Tech Hot Spots Fire Up the Financial Industry

 
 
By Bob Violino  |  Posted 2013-01-07
 
 
 

By Bob Violino

Financial services institutions tend to be among the more aggressive users of information technology, which is deployed to improve operations, expand market opportunities and enhance customer service.

Although IT spending for 2012 was slower than first expected for the industry, there are areas of growth, says Rodney Nelsestuen, senior research director at CEB TowerGroup, a financial services research firm in Needham, Mass. Retail banking's IT spending will stay focused on customer intimacy and channel delivery integration for customer experience, he says. Wealth management will become a hot spot for technology spending over the next several years as financial institutions compete for affluent customers and attempt to win deeper relationships and cross sales with them, he adds.

"The hot spot that will impact generally all financial services is in mobile payments," Nelsestuen says. "While this is a newer area, the uptake is rapid, and we see an 18 percent growth in [North America] and Europe." Three key areas govern IT spending in the sector: regulation, customer intimacy/experience/loyalty and cost reduction.

For South Carolina Federal Credit Union (SCFCU) in North Charleston, IT has helped boost efficiency, particularly in improving the balance of its workforce with the demands of its more than 140,000 members.

"Routine transactions are migrating from face-to-face, in-location transactions toward customer-driven self-service transactions that can take place onsite, or through mobile and Internet technologies," says Stephanie Ownby, management information services manager at SCFCU. "As a result, when people contact a financial services organization, it's key to ensure that the most skilled representative is available in order to meet [customers'] needs."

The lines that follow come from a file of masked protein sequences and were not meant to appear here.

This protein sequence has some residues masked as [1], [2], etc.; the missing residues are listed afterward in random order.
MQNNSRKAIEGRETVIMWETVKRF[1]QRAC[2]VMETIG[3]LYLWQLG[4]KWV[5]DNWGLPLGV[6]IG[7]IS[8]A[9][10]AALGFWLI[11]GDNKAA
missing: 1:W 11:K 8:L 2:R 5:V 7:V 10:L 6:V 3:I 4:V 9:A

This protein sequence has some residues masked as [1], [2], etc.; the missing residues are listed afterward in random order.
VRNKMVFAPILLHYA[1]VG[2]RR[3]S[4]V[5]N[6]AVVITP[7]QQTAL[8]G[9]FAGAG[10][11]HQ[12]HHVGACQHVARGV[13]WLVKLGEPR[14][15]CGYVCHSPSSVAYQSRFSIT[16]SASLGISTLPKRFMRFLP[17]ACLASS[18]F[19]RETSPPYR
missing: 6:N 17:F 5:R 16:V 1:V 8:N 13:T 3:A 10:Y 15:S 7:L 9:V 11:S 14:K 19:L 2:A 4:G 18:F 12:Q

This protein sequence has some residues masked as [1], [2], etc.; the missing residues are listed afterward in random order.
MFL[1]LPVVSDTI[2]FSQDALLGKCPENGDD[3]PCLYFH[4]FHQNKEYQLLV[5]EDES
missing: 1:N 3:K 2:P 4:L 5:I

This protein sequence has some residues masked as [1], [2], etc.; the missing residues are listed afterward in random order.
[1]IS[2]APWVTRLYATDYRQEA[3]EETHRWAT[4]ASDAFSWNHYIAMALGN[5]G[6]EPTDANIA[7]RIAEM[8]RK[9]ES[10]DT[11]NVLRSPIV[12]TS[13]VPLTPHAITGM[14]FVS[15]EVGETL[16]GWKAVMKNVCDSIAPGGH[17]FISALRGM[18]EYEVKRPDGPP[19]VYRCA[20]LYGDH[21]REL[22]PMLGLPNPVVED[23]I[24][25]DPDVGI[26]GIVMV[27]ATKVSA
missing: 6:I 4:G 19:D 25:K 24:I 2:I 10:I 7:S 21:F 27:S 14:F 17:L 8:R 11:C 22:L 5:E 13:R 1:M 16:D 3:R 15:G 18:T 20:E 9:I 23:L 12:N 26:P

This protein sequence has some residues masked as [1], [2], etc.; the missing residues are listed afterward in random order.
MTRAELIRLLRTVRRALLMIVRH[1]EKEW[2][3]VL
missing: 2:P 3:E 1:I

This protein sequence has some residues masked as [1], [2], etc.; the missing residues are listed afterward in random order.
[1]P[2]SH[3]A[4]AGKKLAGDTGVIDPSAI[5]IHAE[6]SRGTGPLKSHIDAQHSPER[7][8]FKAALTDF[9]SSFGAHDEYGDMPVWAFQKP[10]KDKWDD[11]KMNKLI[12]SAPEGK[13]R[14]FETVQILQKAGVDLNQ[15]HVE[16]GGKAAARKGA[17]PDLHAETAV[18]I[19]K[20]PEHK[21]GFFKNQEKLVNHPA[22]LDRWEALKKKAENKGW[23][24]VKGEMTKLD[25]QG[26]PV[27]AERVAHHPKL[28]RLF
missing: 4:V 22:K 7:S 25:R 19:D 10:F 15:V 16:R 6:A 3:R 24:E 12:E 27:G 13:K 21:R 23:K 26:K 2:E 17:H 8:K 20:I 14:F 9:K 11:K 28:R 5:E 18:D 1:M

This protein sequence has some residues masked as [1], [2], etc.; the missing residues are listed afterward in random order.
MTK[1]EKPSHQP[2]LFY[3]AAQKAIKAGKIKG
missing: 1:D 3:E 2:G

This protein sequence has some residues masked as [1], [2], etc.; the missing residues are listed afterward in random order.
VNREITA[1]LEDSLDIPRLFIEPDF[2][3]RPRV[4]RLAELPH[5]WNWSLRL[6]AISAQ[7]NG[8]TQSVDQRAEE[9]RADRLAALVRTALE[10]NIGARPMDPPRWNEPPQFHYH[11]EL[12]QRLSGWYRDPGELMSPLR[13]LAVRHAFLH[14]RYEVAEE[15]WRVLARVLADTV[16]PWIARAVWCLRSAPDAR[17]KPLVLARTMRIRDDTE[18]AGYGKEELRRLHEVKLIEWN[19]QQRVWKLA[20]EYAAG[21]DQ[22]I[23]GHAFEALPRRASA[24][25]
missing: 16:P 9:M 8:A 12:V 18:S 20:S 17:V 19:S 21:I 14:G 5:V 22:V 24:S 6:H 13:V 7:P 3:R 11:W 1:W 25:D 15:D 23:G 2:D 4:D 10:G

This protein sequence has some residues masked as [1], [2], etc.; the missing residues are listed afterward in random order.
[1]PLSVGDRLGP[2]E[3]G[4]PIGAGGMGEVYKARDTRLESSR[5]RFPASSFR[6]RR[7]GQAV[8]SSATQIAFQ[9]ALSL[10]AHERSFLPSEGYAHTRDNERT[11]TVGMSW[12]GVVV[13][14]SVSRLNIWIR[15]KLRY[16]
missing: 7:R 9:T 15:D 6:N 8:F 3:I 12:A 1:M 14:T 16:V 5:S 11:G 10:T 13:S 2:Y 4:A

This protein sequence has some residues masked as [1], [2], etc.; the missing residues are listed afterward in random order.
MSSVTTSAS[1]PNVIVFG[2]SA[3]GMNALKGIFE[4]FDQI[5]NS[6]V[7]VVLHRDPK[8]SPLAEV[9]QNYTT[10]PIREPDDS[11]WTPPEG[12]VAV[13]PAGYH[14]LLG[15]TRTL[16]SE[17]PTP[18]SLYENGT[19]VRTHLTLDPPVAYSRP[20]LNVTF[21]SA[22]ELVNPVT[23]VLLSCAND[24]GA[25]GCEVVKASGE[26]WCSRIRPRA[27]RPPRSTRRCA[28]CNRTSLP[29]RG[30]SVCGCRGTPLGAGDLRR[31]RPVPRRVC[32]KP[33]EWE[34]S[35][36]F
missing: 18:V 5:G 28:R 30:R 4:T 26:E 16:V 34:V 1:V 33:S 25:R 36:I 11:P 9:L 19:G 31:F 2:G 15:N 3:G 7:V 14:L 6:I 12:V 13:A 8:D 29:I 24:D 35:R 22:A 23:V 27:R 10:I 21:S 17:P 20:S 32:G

In November 2010, the organization implemented a workforce management system from Verint Systems to increase branch and contact center staffing efficiencies. The main goal of the initiative was to meet service-level targets, while maintaining costs and increasing staffing efficiencies. This means ensuring that the right person is at the right place at the right time in order to meet members' needs, Ownby explains.

The workforce management system uses historical transactional data to project future transactional volumes. The technology has been instrumental in scheduling the variable workforce team, scheduling training and hiring new employees. "We further leveraged the system by integrating it with [the vendor's] phone system and transactional system in order to determine front-line staffing needs," Ownby says.

Among the benefits are a 10 percent increase in workload fit (which measures how accurately staffing requirements are met); a 90 percent reduction in the average speed of answering members' calls to the contact center (down to just 20 seconds); and a nearly 90 percent decrease in the call abandonment rate (to less than 2 percent).

In addition, SCFCU is able to schedule 200-plus sales and service employees within two hours, an 88 percent decrease in processing time. "We can now schedule all front-line employees at one time and have streamlined the scheduling process, where now only one employee schedules all 18 branches in the network," Ownby reports.

The system helps SCFCU deploy "floaters" more effectively. "With visibility to contact center and branch workload and schedules in one place, we can look at everyone's need, deploy resources where they are needed most and achieve much better utilization of the workforce," Ownby says.

BI and CRM Are Top Priorities

For another financial services company, HomeTown Bank in Roanoke, Va., deploying business intelligence and customer relationship management technology to improve processes is a top priority. The bank is deploying BI systems and a CRM product called 360 View from inBusiness Services to help drive customer retention, improve relationships, and increase branch and online banking channel traffic, says Michael Wright, vice president and IT director.